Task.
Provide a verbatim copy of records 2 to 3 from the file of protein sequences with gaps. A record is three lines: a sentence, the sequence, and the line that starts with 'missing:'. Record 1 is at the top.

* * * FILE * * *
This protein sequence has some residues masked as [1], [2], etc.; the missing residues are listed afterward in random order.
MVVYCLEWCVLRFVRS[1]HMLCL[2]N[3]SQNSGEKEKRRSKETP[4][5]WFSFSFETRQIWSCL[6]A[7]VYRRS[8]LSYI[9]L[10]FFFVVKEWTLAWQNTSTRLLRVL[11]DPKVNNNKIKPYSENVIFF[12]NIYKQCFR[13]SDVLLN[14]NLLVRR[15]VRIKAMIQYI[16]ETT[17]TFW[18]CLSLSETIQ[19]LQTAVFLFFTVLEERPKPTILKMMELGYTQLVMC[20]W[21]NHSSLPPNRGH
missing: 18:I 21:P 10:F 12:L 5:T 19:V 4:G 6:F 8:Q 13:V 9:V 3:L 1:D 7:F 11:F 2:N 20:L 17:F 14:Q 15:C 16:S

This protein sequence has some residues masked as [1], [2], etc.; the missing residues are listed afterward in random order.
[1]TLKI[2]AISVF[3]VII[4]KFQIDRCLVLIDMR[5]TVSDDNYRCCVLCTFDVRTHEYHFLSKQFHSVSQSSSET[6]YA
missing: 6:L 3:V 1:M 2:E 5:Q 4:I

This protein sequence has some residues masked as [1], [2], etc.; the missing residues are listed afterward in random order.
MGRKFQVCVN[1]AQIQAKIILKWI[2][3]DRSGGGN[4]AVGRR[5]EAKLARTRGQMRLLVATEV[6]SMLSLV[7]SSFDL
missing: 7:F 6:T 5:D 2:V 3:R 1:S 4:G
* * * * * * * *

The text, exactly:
This protein sequence has some residues masked as [1], [2], etc.; the missing residues are listed afterward in random order.
[1]TLKI[2]AISVF[3]VII[4]KFQIDRCLVLIDMR[5]TVSDDNYRCCVLCTFDVRTHEYHFLSKQFHSVSQSSSET[6]YA
missing: 6:L 3:V 1:M 2:E 5:Q 4:I

This protein sequence has some residues masked as [1], [2], etc.; the missing residues are listed afterward in random order.
MGRKFQVCVN[1]AQIQAKIILKWI[2][3]DRSGGGN[4]AVGRR[5]EAKLARTRGQMRLLVATEV[6]SMLSLV[7]SSFDL
missing: 7:F 6:T 5:D 2:V 3:R 1:S 4:G